The Mysterious Lady (1928)

The Mysterious Lady 1928

On the night of a sold-out opera, Captain Karl von Raden (Conrad Nagel) is only able to get a seat when another patron returns their ticket at the last minute. When he finds his way to his seat, he discovers his seat is next to the beautiful Tania Fedorova (Greta Garbo). The patron who had returned their ticket at the last minute was her cousin. They’re very attracted to each other and when Karl offers to take her home after the show, she hesitates at first but reluctantly agrees. Before they know it, they’re having a blissful day together out in the country.

When Karl has to leave for duty, his uncle Colonel Eric von Raden (Edward Connelly) tells him Tania is actually a top Russian spy. He boards his train absolutely furious at Tania for betraying him. Tania follows him onto the train to apologize and tries to tell her that she really does love him, but he won’t have any of it. In a fit of anger, she steals the plans he was carrying and sneaks off the train during the night.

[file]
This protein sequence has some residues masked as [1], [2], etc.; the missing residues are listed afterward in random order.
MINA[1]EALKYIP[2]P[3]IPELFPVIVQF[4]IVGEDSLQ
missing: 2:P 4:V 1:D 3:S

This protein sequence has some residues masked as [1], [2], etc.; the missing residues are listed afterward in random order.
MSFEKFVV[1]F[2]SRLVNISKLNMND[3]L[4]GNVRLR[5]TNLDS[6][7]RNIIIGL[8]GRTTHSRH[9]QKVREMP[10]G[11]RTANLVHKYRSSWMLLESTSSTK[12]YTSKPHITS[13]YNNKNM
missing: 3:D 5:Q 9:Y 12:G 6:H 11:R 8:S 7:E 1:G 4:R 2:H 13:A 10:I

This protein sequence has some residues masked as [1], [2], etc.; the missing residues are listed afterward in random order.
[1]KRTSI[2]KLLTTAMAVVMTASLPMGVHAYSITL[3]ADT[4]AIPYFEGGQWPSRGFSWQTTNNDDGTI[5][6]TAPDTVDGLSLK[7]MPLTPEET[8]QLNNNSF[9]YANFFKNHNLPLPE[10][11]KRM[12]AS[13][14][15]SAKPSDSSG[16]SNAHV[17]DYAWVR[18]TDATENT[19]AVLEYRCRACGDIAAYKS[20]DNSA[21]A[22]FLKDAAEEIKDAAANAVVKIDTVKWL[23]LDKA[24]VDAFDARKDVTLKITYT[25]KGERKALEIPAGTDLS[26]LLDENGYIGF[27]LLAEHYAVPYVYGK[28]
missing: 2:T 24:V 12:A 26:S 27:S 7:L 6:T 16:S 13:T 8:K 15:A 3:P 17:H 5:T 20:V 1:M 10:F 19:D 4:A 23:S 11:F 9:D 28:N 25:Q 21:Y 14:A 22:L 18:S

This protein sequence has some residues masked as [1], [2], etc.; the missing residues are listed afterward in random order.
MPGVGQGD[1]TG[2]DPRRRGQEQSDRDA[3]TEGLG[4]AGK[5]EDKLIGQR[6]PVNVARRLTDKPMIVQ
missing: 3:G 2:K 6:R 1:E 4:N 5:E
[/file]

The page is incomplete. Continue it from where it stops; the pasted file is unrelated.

Once Karl’s train reaches its destination, he has to pay dearly for his fling with Tania. He’s publicly degraded by his officers and spends some time in jail, but his uncle has a plan for how he can redeem himself by exposing a real traitor. As part of the plan, Karl has to pose as a piano player in Warsaw, but as fate would have it, he ends up playing at a party being thrown for Tania. They both still have feelings for each other and when they get to spend a brief moment together, it’s enough to put both of them in danger.

I love The Mysterious Lady. Is there any more perfect title for a Greta Garbo movie than that? This is, in my opinion, one of Garbo’s most underrated movies. She and Conrad Nagel had good chemistry together and the story is really entertaining and fascinating. This is the kind of movie that’s really good at grabbing your attention at the very beginning and holding onto it at the very last second with lots of twists and turns along the way. My only complaint about it is that the ending feels a bit forced and tacked on. But otherwise, it’s fantastic. I’d love to see this movie on the big screen some day because Garbo is so stunning in it, seeing it in a theater must be absolutely breathtaking to see.

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